But, ordinary people who prefer not to be represented by vicious warlords and who face no risk of torture, disappearance or other frightening punishments (people like me for instance) have a responsibility to speak up visibly and clearly. Time is running out for the children of Yemen. The Crown Prince is mistaken. Any war, long or short, may seem to favor the perpetrators, but in the long run wars sow seeds of revenge, retaliation, hatred and death. Real courage requires control over our fears and mutual agreements to protect the most vulnerable among us. Especially the children.

 

More articles by:

KATHY KELLY co-coordinates Voices for Creative Nonviolence and has worked closely with the Afghan Youth Peace Volunteers. She is the author of Other Lands Have Dreams published by CounterPunch / AK Press. She can be reached at: Kathy@vcnv.org 

Weekend Edition
June 22, 2018
Friday - Sunday
Karl Grossman
Star Wars Redux: Trump’s Space Force
Andrew Levine
Strange Bedfellows
Jeffrey St. Clair
Intolerable Opinions in an Intolerant Time
Paul Street
None of Us are Free, One of Us is Chained
Edward Curtin
Slow Suicide and the Abandonment of the World
Celina Stien-della Croce
The ‘Soft Coup’ and the Attack on the Brazilian People 
James Bovard
Pro-War Media Deserve Slamming, Not Sainthood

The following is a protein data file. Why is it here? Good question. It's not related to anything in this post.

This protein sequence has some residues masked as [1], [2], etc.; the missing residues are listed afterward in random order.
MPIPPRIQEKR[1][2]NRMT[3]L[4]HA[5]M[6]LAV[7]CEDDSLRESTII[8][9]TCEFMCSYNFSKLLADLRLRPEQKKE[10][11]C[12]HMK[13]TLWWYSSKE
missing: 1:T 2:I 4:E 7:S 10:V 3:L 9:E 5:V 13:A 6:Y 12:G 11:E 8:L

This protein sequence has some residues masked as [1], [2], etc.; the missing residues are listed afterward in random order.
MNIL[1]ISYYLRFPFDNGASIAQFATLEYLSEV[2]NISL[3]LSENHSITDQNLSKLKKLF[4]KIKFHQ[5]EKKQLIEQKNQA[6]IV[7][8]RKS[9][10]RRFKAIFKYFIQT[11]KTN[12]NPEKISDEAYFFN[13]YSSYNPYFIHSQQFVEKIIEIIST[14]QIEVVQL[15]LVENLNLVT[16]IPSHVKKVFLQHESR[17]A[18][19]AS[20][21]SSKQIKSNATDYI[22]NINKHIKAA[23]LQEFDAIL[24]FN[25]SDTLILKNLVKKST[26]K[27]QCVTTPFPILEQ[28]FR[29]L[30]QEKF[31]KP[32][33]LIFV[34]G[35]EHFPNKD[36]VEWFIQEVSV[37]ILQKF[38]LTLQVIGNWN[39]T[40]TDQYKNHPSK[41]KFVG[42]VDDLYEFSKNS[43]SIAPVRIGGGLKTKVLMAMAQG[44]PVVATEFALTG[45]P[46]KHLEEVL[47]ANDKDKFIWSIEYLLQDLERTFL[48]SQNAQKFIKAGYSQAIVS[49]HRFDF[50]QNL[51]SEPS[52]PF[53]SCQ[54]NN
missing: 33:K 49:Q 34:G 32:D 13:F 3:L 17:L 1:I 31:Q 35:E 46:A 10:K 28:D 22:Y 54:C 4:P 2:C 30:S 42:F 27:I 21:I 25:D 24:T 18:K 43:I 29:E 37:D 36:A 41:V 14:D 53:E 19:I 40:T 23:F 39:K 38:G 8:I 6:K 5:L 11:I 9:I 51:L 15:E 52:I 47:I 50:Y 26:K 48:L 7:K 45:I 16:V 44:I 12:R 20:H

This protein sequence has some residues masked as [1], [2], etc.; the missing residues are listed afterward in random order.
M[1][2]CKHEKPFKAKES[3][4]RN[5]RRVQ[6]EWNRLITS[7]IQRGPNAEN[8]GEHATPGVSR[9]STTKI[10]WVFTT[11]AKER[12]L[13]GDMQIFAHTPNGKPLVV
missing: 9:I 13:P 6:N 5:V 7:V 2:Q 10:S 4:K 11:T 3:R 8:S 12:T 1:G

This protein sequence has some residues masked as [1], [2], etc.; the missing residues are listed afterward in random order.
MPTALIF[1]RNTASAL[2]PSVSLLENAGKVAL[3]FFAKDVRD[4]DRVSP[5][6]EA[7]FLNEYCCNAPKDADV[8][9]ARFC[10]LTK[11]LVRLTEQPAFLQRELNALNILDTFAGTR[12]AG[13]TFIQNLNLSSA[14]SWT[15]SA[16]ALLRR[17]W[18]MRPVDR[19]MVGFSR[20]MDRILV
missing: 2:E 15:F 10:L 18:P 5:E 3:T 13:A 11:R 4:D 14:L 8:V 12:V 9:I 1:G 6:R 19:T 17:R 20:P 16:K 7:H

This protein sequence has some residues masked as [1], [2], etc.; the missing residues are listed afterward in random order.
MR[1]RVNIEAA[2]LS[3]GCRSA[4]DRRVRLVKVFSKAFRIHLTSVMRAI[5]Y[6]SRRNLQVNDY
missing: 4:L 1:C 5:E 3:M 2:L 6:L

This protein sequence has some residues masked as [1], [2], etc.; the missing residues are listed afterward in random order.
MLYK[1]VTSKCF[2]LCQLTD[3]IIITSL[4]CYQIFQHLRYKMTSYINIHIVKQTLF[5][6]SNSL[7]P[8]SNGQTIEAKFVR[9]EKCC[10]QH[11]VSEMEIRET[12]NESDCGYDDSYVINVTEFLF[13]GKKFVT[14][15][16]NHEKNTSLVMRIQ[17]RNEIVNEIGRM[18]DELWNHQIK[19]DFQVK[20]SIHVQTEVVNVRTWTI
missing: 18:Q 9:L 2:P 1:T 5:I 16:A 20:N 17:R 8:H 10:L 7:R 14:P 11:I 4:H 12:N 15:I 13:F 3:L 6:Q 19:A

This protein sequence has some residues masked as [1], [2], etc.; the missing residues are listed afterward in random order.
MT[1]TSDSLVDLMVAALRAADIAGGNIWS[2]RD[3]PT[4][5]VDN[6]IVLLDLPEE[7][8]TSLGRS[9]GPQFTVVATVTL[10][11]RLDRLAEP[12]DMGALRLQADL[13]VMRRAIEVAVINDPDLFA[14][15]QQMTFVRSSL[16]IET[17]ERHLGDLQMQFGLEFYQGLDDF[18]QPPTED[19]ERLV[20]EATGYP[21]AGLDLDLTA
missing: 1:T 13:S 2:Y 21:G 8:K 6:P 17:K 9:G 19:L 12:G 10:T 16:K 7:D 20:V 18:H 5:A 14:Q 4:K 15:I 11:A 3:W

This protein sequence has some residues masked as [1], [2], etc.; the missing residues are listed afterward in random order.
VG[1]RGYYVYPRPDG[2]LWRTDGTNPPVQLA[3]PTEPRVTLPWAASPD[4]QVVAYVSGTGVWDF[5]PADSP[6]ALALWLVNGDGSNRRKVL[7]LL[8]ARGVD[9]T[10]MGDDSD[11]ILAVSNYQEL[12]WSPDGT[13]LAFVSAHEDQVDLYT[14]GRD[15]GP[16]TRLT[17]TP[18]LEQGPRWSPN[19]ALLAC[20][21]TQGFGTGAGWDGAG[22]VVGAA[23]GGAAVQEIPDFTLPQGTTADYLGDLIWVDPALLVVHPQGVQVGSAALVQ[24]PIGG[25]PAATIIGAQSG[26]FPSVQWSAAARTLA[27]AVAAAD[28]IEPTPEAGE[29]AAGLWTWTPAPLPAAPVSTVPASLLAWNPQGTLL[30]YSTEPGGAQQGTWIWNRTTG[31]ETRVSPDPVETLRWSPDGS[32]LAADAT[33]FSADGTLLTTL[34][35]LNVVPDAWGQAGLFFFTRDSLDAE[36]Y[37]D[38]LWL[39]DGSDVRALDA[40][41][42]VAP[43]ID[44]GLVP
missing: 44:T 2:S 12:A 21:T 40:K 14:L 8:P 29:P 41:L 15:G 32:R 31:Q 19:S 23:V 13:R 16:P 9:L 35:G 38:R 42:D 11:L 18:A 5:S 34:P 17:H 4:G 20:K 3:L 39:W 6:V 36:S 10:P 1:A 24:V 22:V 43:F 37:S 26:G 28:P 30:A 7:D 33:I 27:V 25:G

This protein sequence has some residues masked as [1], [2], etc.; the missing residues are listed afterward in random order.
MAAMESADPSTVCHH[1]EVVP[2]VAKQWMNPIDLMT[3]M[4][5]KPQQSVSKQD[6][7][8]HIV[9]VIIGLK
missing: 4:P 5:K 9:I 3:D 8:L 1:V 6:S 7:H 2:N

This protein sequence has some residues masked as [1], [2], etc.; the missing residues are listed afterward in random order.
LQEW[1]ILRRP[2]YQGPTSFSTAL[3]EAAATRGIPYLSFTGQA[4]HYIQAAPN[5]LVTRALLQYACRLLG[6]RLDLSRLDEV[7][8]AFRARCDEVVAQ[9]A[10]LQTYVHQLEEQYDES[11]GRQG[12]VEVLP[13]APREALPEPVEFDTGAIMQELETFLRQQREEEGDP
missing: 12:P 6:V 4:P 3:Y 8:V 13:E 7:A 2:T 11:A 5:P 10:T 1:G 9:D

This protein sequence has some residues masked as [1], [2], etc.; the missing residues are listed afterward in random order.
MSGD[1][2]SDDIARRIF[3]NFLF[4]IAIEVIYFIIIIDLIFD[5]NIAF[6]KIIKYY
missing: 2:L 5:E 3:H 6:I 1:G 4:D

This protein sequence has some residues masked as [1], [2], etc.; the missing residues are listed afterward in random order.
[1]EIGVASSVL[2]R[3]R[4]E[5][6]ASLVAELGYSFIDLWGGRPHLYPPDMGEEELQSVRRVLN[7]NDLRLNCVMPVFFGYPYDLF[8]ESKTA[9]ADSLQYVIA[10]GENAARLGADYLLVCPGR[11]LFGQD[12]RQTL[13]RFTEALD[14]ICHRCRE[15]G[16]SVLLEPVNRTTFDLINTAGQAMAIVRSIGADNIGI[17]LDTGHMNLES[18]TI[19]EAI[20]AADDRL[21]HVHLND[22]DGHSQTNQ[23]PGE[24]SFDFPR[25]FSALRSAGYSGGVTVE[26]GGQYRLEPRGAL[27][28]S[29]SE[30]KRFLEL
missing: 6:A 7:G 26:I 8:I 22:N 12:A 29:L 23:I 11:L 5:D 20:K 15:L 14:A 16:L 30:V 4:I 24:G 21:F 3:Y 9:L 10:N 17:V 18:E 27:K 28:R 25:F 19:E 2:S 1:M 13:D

Louisa Willcox
My Friend Margot Kidder: Sharing a Love of Dogs, the Wild, and Speaking Truth to Power
David Rosen
Trump’s War on Sex
Mir Alikhan
Trump, North Korea, and the Death of IR Theory
Christopher Jones
Neoliberalism, Pipelines, and Canadian Political Economy
Barbara Nimri Aziz
Why is Tariq Ramadan Imprisoned?
Robert Fantina
MAGA, Trump Style
Linn Washington Jr.
Justice System Abuses Mothers with No Apologies
Martha Rosenberg
Questions About a Popular Antibiotic Class
Ida Audeh
A Watershed Moment in Palestinian History: Interview with Jamal Juma’
Edward Hunt
The Afghan War is Killing More People Than Ever
Geoff Dutton
Electrocuting Oral Tradition
Don Fitz
When Cuban Polyclinics Were Born
Ramzy Baroud
End the Wars to Halt the Refugee Crisis
Ralph Nader
The Unsurpassed Power trip by an Insuperable Control Freak
Lara Merling
The Pain of Puerto Ricans is a Profit Source for Creditors
James Jordan
Struggle and Defiance at Colombia’s Feast of Pestilence
Tamara Pearson
Indifference to a Hellish World
Kathy Kelly
Hungering for Nuclear Disarmament
Jessicah Pierre
Celebrating the End of Slavery, With One Big Asterisk
Rohullah Naderi
The Ever-Shrinking Space for Hazara Ethnic Group
Binoy Kampmark
Leaving the UN Human Rights Council
Nomi Prins 
How Trump’s Trade Wars Could Lead to a Great Depression
Robert Fisk
Can Former Lebanese MP Mustafa Alloush Turn Even the Coldest of Middle Eastern Sceptics into an Optimist?
Franklin Lamb
Could “Tough Love” Salvage Lebanon?
George Ochenski
Why Wild Horse Island is Still Wild
Ann Garrison
Nikki Haley: Damn the UNHRC and the Rest of You Too
Jonah Raskin
What’s Hippie Food? A Culinary Quest for the Real Deal
Raouf Halaby
Give It Up, Ya Mahmoud
Brian Wakamo
We Subsidize the Wrong Kind of Agriculture
Patrick Higgins
Children in Cages Create Glimmers of the Moral Reserve
Patrick Bobilin
What Does Optimism Look Like Now?
Don Qaswa
A Reduction of Economic Warfare and Bombing Might Help 
Robin Carver
Why We Still Need Pride Parades
Jill Richardson
Immigrant Kids are Suffering From Trauma That Will Last for Years
Thomas Mountain
USA’s “Soft” Coup in Ethiopia?
Jim Hightower
Big Oil’s Man in Foreign Policy
Louis Proyect
Civilization and Its Absence
David Yearsley
Midsummer Music Even the Nazis Couldn’t Stamp Out
FacebookTwitterGoogle+RedditEmail